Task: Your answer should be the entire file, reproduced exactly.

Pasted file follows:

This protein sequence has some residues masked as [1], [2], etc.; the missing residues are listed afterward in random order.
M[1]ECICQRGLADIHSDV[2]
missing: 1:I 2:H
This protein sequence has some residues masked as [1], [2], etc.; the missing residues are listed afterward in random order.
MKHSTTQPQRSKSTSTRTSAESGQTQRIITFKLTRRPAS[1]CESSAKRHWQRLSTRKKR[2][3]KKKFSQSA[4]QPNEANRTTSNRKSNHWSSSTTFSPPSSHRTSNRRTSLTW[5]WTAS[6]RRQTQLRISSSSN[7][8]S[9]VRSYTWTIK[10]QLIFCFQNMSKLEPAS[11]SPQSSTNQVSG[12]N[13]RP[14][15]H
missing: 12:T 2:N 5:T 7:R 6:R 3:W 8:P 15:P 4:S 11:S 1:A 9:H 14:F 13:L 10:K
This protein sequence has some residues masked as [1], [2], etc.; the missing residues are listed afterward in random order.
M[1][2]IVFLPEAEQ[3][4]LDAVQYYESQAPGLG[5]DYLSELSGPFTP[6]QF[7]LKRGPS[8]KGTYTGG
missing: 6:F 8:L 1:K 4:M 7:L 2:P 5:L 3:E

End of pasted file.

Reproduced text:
This protein sequence has some residues masked as [1], [2], etc.; the missing residues are listed afterward in random order.
M[1]ECICQRGLADIHSDV[2]
missing: 1:I 2:H
This protein sequence has some residues masked as [1], [2], etc.; the missing residues are listed afterward in random order.
MKHSTTQPQRSKSTSTRTSAESGQTQRIITFKLTRRPAS[1]CESSAKRHWQRLSTRKKR[2][3]KKKFSQSA[4]QPNEANRTTSNRKSNHWSSSTTFSPPSSHRTSNRRTSLTW[5]WTAS[6]RRQTQLRISSSSN[7][8]S[9]VRSYTWTIK[10]QLIFCFQNMSKLEPAS[11]SPQSSTNQVSG[12]N[13]RP[14][15]H
missing: 12:T 2:N 5:T 7:R 6:R 3:W 8:P 15:P 4:S 11:S 1:A 9:H 14:F 13:L 10:K
This protein sequence has some residues masked as [1], [2], etc.; the missing residues are listed afterward in random order.
M[1][2]IVFLPEAEQ[3][4]LDAVQYYESQAPGLG[5]DYLSELSGPFTP[6]QF[7]LKRGPS[8]KGTYTGG
missing: 6:F 8:L 1:K 4:M 7:L 2:P 5:L 3:E